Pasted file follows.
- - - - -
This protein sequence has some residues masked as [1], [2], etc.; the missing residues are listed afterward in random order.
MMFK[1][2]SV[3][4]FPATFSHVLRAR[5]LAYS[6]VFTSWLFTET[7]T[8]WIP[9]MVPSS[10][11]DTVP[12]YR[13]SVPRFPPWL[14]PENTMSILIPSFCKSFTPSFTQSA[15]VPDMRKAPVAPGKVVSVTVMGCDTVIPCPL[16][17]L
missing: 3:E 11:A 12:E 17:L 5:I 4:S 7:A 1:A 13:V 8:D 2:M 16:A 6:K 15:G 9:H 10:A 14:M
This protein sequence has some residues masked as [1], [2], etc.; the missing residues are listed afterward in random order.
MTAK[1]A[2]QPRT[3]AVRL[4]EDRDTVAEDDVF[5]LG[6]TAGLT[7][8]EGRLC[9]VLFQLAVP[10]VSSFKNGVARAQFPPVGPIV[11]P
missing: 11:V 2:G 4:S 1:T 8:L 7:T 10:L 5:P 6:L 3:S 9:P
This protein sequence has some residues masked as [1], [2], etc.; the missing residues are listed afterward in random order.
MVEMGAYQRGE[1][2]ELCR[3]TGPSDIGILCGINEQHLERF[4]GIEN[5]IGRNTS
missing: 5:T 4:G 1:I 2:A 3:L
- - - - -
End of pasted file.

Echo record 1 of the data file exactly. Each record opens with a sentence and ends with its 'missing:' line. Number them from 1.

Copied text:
This protein sequence has some residues masked as [1], [2], etc.; the missing residues are listed afterward in random order.
MMFK[1][2]SV[3][4]FPATFSHVLRAR[5]LAYS[6]VFTSWLFTET[7]T[8]WIP[9]MVPSS[10][11]DTVP[12]YR[13]SVPRFPPWL[14]PENTMSILIPSFCKSFTPSFTQSA[15]VPDMRKAPVAPGKVVSVTVMGCDTVIPCPL[16][17]L
missing: 3:E 11:A 12:E 17:L 5:I 4:S 7:A 1:A 13:V 8:D 2:M 16:A 6:K 15:G 9:H 10:A 14:M